I have more and more time for Simon Cowell. On Britain’s Got Talent on Saturday night he was dishing out his hard-faced reality check to the parade of wannabes who as usual range from silly asses through competent-karaoke to on-the-money in Sycospeak. I also admire the wily care for words with which he crafts his highest possible praise – ‘You’re probably quite honestly one of the best we’ve ever had on this competition.’ At least five legal outs there.
Meanwhile over on the BBC’s first Young Dancer competition live on BBC Two, ‘they were all winners’, every one of them, according to the beaming presenters. Just competing makes you a winner, yes, we know. Now, I don’t mind that on Masterchef when the contestants are amateurs. And the much maligned Beeb does a hell of a lot of well intentioned pro-artists stuff (eg Radio 3 Young Artist, the BBC Young Musician competition, and the now closing Performing Arts Fund, which launched Adele). But this dance compo falls smack in the middle of the current mania for proving TV’s transformative powers for supposedly unfairly hidden talents that the real world of employment has been too narrow-minded to notice.
To be sure, competitions are a major lever in professional dance progress. Carlos Acosta, Tamara Rojo, Michael Flatley, Diversity, Torvill and Dean, all had those life-changing moments when they beat others to the prize of a scholarship, a job, a world title. The Young Musician competition is of that ilk, since even at 18 musicians can be more or less platform-ready as soloists, and typical winners, such as pianist Freddy Kempf or violinist Nicola Benedetti, have seized the prize of a fast-track launch into an adult performing career. That’s the point: they’re technically capable of being artists.
By contrast, young dancers simply can’t be as technically advanced at 16 or 18 as musicians. Their bodies and professional skills have far to develop still, and even a prodigy would have virtually no career prospects as a teenage dance soloist. Fair enough, the BBC Young Dancer booty is modestly described as a ‘helping hand’, a grand or three to help with training costs, a great little support package, but no training contracts or employment promises.
Still, there’s a deep muddle there, in that there’s no level playing-field for ballet, contemporary, South Asian and street-dance. It isn’t possible that a half-trained classical ballet or kathak dancer would win a national contest – they wouldn’t even get through the application process.
Yet we had a lively self-taught hip-hop finalist, Kieran Lai, and the overall winner, the eager and expressively articulate ‘contemporary’ dancer Connor Scott, it turns out has only ever had part-time training and will now, at 17, finally start a full-time course at Rambert School. I agreed with the judges’ choice, given the field available. Connor is a diamond in the rough. It’ll probably take three or four more years to get that diamond out, though.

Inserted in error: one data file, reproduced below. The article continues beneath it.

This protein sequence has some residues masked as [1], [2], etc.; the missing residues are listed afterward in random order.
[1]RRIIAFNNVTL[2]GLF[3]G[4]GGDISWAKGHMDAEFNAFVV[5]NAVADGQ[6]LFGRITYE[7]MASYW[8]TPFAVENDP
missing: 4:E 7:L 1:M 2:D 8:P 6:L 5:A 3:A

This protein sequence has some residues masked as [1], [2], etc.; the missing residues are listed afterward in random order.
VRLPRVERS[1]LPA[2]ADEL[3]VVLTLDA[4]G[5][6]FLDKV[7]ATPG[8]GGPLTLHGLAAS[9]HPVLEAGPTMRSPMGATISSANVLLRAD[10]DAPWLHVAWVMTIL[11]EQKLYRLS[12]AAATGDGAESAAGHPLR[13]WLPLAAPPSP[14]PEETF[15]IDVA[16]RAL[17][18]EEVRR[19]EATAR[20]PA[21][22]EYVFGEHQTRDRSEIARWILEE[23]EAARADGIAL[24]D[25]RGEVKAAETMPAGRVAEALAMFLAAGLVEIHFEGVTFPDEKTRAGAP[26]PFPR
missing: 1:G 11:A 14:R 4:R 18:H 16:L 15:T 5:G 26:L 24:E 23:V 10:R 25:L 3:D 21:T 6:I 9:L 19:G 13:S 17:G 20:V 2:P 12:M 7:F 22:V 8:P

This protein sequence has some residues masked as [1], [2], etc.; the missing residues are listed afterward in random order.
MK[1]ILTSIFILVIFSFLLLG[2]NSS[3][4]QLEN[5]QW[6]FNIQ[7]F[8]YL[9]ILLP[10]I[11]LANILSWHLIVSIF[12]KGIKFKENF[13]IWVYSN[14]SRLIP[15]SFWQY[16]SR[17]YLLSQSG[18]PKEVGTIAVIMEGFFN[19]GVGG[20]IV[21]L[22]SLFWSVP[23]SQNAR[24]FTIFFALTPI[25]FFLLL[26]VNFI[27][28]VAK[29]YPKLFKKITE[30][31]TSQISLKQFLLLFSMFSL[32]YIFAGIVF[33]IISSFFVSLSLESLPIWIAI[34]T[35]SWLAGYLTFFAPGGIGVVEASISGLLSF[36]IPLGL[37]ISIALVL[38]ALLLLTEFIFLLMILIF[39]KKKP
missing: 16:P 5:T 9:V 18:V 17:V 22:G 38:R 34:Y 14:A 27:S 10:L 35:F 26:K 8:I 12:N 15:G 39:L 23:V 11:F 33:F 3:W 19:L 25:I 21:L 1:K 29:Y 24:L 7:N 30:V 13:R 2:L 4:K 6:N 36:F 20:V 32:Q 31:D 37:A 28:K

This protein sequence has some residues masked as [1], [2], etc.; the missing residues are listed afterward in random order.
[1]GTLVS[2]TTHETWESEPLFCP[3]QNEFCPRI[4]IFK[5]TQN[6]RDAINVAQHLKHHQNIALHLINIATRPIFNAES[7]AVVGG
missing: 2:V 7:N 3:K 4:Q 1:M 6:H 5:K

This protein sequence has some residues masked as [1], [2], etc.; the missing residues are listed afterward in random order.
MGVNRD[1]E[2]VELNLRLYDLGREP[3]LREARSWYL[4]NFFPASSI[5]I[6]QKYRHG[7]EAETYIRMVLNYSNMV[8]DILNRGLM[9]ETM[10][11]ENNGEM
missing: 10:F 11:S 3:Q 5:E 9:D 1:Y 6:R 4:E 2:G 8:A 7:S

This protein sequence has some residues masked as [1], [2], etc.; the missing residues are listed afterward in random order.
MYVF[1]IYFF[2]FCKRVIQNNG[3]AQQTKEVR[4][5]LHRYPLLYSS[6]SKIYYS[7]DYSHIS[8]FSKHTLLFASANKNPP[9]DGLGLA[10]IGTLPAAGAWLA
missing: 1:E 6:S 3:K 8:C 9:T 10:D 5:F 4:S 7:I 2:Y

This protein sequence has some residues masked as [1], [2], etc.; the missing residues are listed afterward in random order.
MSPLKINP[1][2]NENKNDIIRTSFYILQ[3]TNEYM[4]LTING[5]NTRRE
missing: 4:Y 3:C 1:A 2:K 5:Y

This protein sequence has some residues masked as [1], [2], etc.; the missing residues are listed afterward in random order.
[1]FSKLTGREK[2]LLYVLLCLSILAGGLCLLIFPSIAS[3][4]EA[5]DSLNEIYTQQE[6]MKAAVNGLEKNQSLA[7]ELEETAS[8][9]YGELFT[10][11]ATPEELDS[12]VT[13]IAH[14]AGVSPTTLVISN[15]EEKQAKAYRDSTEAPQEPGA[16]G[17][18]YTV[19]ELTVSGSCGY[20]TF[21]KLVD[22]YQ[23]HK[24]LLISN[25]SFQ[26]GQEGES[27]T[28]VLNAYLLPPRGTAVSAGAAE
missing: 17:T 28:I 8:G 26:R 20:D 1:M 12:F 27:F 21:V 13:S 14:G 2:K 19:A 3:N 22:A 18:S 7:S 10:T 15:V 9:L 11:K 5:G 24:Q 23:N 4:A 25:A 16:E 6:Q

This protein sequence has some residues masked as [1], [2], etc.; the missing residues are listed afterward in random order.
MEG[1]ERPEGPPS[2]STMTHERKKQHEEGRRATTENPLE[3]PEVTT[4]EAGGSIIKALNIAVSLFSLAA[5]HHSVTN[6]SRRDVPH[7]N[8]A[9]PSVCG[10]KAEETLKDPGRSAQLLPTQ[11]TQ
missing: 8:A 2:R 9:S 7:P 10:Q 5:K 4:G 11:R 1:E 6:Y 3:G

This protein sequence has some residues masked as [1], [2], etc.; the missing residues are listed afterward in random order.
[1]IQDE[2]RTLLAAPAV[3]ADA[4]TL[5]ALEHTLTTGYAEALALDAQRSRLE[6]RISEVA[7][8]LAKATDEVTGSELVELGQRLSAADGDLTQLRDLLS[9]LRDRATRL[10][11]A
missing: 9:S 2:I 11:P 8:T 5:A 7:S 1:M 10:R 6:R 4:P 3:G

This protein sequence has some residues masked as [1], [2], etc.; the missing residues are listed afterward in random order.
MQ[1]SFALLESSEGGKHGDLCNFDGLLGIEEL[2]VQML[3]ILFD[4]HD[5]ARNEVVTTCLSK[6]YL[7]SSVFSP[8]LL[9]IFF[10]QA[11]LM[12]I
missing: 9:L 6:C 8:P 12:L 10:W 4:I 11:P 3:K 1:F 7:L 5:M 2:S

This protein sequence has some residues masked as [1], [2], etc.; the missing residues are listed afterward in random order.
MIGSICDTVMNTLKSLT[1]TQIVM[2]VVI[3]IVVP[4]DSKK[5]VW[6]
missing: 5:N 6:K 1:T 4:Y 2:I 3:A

No star-is-born stuff here, then, the raison d’être of The Voice or The X Factor, just a lot of nice kids who would mostly be better advised to find better teachers than entering competitions. Which brings me to the elephant in the room. One of the BBC judges was originally scheduled to be Akram Khan, one of the three choreographers who last month upset the industry by complaining about the failings of British dance training. He would have been sitting alongside judge Tamara Rojo and ‘ambassador’ Carlos Acosta who’ve both recently opined that British children are being raised unacquainted with the work ethic required in dance.
Akram turned out to be busy (he’s preparing Sylvie Guillem’s farewell tour), but BBC Young Dancer would have made both livelier and more truthful arts TV if Zoë Ball and Darcey Bussell’s hearts-and-flowers cheerleading had been punctuated by dance’s Simon Cowell. The idea that, for instance, the ballet semi-finalists were the best in Britain is downright depressing. And Britain’s well promoted street-dance sector surely should be producing more incendiary soloists, given the competitive scene that feeds it.
By next time out the BBC Young Dancer has got to find its intellectual purpose as well as an edgier, more compelling watchability (it’s forecast to alternate biennially with Young Musician, which itself took a few years to settle down). Rethink the categories more broadly to admit jazz tap and any ethnic dance, rather than only hip-hop and kathak. And if you have real-life employers and real-life competition winners like Rojo, Acosta and Khan on the judges’ panel, get them to speak their mind for all to hear. The entrants would be terrified by the promise of candour, so standards would rocket. Then we actually would all be winners.